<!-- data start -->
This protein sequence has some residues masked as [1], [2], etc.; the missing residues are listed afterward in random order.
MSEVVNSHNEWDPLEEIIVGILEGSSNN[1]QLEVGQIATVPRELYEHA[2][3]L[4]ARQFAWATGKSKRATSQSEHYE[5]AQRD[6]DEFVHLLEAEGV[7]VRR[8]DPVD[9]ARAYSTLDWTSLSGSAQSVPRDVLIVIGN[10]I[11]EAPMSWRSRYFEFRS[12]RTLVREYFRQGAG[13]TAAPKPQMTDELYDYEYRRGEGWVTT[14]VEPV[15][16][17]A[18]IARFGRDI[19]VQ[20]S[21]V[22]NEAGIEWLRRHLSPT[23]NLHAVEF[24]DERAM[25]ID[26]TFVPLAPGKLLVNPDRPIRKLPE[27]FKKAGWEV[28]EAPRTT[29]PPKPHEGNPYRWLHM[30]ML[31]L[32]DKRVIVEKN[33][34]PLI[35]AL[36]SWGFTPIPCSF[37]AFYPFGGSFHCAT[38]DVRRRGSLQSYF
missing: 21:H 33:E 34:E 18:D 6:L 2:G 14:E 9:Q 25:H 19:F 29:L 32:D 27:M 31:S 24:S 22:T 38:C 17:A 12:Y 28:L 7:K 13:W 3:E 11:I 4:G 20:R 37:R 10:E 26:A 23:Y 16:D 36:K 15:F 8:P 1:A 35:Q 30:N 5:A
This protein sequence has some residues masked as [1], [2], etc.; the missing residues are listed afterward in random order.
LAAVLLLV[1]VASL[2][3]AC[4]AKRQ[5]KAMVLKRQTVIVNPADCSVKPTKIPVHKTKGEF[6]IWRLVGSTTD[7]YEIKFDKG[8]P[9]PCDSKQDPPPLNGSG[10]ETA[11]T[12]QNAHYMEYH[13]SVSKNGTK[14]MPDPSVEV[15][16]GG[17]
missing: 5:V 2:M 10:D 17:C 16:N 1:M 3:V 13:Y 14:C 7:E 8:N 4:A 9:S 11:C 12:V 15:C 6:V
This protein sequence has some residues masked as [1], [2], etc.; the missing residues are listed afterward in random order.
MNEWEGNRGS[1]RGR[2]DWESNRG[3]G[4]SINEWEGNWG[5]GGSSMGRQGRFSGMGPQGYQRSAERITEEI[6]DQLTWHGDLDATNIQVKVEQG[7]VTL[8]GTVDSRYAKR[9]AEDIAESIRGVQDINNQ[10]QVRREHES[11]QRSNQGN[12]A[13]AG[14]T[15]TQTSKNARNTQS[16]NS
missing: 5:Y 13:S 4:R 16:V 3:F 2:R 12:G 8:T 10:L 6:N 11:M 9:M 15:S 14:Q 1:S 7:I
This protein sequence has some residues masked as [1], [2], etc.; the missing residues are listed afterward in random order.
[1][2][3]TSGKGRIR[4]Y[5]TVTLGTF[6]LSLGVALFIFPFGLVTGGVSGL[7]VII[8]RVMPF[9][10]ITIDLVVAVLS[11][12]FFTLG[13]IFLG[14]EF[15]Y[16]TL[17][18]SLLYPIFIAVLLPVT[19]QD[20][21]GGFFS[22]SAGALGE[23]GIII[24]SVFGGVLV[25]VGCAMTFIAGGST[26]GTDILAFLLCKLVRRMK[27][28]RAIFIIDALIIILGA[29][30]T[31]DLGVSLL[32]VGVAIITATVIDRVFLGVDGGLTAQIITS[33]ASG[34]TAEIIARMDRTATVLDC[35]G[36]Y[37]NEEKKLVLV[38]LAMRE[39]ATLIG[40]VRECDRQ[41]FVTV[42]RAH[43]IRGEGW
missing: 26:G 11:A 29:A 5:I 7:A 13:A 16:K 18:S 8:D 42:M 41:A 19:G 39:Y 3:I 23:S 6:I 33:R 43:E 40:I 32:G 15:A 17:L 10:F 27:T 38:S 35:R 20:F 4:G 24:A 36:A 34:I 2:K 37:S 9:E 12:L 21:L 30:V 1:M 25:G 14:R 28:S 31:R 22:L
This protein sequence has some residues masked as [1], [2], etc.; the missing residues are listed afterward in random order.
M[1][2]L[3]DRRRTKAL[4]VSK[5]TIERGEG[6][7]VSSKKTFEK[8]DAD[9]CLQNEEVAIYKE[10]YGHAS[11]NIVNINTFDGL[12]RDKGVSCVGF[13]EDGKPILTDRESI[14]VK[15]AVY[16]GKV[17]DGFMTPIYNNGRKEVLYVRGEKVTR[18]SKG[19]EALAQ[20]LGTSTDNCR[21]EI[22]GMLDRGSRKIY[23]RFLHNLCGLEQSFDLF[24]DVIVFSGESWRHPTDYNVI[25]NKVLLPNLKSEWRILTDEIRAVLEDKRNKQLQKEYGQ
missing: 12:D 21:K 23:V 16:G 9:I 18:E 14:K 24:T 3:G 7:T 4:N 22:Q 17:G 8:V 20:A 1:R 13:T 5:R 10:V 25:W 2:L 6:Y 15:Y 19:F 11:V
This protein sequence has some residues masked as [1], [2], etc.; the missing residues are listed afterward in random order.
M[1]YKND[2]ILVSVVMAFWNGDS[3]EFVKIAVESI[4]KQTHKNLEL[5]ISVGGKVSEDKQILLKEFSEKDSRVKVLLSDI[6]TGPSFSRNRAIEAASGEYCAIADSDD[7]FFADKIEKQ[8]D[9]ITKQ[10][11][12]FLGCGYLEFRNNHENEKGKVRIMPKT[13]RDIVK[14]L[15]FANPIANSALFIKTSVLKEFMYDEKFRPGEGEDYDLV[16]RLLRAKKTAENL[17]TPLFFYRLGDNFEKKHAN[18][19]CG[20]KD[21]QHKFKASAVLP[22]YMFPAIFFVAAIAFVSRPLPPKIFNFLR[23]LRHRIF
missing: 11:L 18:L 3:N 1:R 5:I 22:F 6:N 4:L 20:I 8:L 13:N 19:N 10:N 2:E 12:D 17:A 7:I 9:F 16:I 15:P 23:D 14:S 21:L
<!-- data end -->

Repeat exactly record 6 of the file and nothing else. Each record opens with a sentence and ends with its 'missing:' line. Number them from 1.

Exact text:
This protein sequence has some residues masked as [1], [2], etc.; the missing residues are listed afterward in random order.
M[1]YKND[2]ILVSVVMAFWNGDS[3]EFVKIAVESI[4]KQTHKNLEL[5]ISVGGKVSEDKQILLKEFSEKDSRVKVLLSDI[6]TGPSFSRNRAIEAASGEYCAIADSDD[7]FFADKIEKQ[8]D[9]ITKQ[10][11][12]FLGCGYLEFRNNHENEKGKVRIMPKT[13]RDIVK[14]L[15]FANPIANSALFIKTSVLKEFMYDEKFRPGEGEDYDLV[16]RLLRAKKTAENL[17]TPLFFYRLGDNFEKKHAN[18][19]CG[20]KD[21]QHKFKASAVLP[22]YMFPAIFFVAAIAFVSRPLPPKIFNFLR[23]LRHRIF
missing: 11:L 18:L 3:N 1:R 5:I 22:F 6:N 4:L 20:I 8:L 13:N 19:N 10:N 2:E 12:D 17:A 7:I 9:F 16:I 15:P 23:D 14:S 21:L